Consumers Want To Eat More Local Beef, But There Aren’t Enough Butchers These Days

Does the idea of a hard day at work cutting up cattle carcasses appeal to you? If not, you’re not alone: Despite the growing trend toward eating more local beef, there simply aren’t enough people going into the profession of butchering to meet the increased demand.

The Associated Press spoke to one butcher who’s been in the meat-processing business for 38 years slaughtering cattle, who says he can see why few people want to get into the profession these days.

“It’s killing cows. It’s blood and guts,” he explains. He runs a small company with his wife in Iowa, and his three kids don’t want to follow in his footsteps.

Across the country, thousands of butchers are getting closer to retirement, without enough younger butchers with small companies willing to take on the task. In Iowa, for example, there were 450 small meat processors. Now, there are 140 or fewer.

This means small farmers who are already trucking their cattle 50 or 100 miles to get the meat processed by butchering businesses have to pass those increased transportation costs onto retailers and then, consumers.

But as butchers age out of the profession, those farmers will have to look elsewhere to get their beef to stay “local.” As it stands right now, those small meat processors are overwhelmed with business, and can’t find enough workers to keep up.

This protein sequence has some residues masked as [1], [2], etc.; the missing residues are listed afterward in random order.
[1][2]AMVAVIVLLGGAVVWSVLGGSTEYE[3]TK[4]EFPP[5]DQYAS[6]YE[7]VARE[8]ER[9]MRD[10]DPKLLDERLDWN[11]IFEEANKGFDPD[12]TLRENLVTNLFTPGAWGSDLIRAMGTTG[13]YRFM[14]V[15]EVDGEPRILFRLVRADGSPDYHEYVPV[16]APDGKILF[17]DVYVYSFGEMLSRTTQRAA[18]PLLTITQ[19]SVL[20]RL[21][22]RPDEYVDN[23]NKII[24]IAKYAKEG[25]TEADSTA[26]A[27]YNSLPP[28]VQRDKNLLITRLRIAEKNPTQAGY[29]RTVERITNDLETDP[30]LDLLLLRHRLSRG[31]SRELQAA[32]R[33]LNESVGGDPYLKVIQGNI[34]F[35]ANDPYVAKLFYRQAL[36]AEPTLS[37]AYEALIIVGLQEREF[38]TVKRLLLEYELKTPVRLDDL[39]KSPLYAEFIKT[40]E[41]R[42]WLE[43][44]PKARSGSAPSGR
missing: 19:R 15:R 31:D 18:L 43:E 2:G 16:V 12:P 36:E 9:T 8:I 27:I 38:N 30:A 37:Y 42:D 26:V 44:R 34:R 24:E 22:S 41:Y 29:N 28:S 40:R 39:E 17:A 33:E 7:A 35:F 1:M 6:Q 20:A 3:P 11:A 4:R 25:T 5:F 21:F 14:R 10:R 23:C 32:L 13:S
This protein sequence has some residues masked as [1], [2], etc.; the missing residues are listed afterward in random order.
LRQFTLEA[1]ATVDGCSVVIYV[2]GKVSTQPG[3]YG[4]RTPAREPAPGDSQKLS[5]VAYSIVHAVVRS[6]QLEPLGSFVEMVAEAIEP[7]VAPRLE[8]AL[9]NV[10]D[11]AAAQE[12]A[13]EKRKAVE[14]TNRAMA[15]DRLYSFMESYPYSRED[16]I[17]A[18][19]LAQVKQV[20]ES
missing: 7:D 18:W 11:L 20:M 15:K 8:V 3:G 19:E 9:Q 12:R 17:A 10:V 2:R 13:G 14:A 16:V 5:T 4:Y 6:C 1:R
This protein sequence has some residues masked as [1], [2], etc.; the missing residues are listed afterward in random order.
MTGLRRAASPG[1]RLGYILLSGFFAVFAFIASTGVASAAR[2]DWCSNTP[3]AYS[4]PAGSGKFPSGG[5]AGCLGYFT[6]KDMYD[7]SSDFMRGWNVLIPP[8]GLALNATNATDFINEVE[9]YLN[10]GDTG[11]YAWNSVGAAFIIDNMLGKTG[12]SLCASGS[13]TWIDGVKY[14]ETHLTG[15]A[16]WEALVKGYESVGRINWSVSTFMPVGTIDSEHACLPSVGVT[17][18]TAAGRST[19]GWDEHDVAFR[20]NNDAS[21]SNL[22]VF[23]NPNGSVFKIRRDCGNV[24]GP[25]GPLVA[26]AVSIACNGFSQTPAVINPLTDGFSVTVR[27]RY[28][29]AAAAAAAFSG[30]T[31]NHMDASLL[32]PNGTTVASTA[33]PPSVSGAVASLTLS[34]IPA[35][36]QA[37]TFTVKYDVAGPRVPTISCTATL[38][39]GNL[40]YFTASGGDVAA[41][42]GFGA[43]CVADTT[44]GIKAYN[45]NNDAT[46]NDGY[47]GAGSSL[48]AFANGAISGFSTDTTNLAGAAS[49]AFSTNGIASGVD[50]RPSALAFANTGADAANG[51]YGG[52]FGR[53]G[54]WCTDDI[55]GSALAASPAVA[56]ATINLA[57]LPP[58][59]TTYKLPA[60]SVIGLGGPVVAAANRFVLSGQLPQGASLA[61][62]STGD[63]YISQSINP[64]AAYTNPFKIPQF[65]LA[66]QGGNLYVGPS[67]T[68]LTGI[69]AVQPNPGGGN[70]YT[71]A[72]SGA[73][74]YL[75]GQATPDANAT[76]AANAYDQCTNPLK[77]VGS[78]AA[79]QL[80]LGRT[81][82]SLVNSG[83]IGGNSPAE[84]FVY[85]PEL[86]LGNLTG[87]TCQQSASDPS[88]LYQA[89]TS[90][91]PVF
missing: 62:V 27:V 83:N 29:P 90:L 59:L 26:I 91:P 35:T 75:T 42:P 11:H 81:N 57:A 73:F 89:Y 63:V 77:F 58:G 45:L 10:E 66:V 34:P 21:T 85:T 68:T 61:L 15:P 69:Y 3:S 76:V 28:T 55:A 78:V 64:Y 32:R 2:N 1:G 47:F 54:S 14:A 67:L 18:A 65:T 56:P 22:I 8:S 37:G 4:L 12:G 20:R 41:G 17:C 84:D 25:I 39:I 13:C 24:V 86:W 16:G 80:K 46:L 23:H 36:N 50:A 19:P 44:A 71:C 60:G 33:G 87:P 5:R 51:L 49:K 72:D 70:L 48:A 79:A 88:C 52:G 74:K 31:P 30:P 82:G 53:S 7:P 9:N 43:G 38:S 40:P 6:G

“We’re booked like four to five months in advance,” said the owner of a butchering shop in Ohio. And “finding anyone to help to work is harder and harder.”

To be sure, there are some new shops opening up as the demand for specialty meat grows, but it’s not easy or cheap to do so, Lauren Gwin, a professor at Oregon State University who coordinates the Niche Meat Processor Assistance Network told the AP.

“It’s a complex business,” said Gwin, whose group’s goal is to overcome the issues facing the industry. “You have to know a lot of things to run a business like this.”

More want local beef, but fewer want tough job of cutting it [Associated Press]